I loved the progression of Vane and Isabel’s relationship. It was fun to see a hero and heroine who don’t get on from the start. In fact, Vane decides Isabel intrigues him, while she’s oftentimes annoyed with him. It’s always nice when a hero has to work for it, and he does have some convincing to do here.
Lastly, I loved that Ms. Hawkins wrote an equal partnership. I never felt one character ceded too much to the other. They were moving together, and forward. Yes, some things were a bit rushed (I think Isabel capitulated to Vane too quickly, but I might not have felt she was as guilty as she did.) You’ll see when you read it.
It’s obvious I was very invested in this book. I’m actually not quite sold on the premise of the next Lords of Vice book (All Afternoon with a Scandalous Marquess), but I depend on Ms. Hawkins to convince me, as I know she can. If you enjoy reading historical romances, I definitely recommend Sunrise with a Notorious Lord as well as any and all of the other books in the series.
*Sidenote: ZOMG! Ms. Hawkins finally changed her website and it’s no longer flash based! Yay!!!
Sadly while there’s no excerpt, she has a book page with trailer here, and you can buy a copy here.
Thanks for the wonderful review. I’ve seen this one a few times on the net and thought about buying it but just wasn’t sure. But it does sound very good.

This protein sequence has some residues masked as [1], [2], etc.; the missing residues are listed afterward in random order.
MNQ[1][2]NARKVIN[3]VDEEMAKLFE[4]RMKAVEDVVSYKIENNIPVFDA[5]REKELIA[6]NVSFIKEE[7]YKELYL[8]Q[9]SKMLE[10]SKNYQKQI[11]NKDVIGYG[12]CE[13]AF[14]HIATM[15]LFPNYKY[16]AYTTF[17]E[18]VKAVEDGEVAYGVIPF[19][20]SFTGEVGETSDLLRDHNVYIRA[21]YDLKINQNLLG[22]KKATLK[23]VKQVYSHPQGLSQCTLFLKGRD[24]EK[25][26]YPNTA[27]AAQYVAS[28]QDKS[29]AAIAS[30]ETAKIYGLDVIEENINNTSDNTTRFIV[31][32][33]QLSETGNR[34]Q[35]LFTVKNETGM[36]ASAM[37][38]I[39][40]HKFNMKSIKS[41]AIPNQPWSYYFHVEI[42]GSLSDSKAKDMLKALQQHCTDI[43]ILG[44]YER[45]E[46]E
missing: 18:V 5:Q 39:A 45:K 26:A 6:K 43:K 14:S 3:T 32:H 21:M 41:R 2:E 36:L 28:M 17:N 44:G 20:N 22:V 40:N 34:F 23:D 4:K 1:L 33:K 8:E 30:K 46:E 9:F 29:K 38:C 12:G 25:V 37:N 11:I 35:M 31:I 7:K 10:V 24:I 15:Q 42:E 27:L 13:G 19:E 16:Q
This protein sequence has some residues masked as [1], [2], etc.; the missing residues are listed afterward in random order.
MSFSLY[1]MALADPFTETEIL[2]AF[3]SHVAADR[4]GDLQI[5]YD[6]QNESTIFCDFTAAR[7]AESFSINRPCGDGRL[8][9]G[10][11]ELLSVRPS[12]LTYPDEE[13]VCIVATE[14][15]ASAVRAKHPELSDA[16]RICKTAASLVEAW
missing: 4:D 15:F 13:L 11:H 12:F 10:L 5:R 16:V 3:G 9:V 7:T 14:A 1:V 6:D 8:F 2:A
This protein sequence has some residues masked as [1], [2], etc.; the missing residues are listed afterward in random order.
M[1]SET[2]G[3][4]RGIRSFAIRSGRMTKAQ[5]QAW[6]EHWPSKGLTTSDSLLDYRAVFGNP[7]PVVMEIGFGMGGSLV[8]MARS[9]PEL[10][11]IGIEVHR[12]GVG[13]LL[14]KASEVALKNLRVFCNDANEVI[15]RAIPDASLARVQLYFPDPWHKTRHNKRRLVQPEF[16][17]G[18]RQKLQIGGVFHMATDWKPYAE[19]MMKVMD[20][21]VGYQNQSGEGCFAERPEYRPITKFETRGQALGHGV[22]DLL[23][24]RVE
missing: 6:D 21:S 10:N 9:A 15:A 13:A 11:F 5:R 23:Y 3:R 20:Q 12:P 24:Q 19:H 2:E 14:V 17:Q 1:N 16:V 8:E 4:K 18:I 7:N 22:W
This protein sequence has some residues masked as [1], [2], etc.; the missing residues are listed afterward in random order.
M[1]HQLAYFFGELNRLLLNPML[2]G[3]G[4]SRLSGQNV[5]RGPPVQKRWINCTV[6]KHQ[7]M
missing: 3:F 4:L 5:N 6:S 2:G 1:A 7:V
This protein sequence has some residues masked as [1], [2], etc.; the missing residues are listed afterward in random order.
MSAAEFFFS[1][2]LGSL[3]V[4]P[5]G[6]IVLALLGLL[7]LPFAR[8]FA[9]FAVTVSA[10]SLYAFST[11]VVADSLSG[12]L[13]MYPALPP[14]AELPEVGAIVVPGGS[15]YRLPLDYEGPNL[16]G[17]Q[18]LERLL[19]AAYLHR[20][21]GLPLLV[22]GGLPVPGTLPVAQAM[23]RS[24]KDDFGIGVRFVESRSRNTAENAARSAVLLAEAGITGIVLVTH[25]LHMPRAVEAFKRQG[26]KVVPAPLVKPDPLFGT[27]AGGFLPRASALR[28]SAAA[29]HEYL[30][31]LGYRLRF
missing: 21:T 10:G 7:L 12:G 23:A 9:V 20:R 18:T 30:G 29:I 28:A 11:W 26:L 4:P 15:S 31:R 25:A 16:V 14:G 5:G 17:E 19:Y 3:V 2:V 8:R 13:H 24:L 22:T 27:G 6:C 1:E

Mary if/when you read it I’d love to hear what you think!
Thanks for the review and reminding me I hadn’t gotten around to picking up Sunrise with a Notorious Lord yet. I think it was due to the timing of being released at the hectic beginning of the year. I love Alexandra’s books and am looking forward to reading it soon.
If you ever decide to share any of your “gently used” books they’d make a great giveaway for your followers!
Jeanne, ah yes, the beginning of the year insanity when everything should be calming down but actually just means you have to deal with the build up of everything else. I hope you enjoy it!
As for the giveaway suggestion – I like it! (TEASING! – Don’t you think I give away enough books here already, though? 😉 ) Actually, the thing is, I only get and read ebooks now… VERY rarely a print book, generally an ARC. I guess I could check with publishers and see if they were ok with those being given away.
The sad truth of the matter is though, that I can’t afford shipping. 🙁 It’s why if/when I do giveaways myself, they’re always for ebooks, to take away the additional expense of the mailing.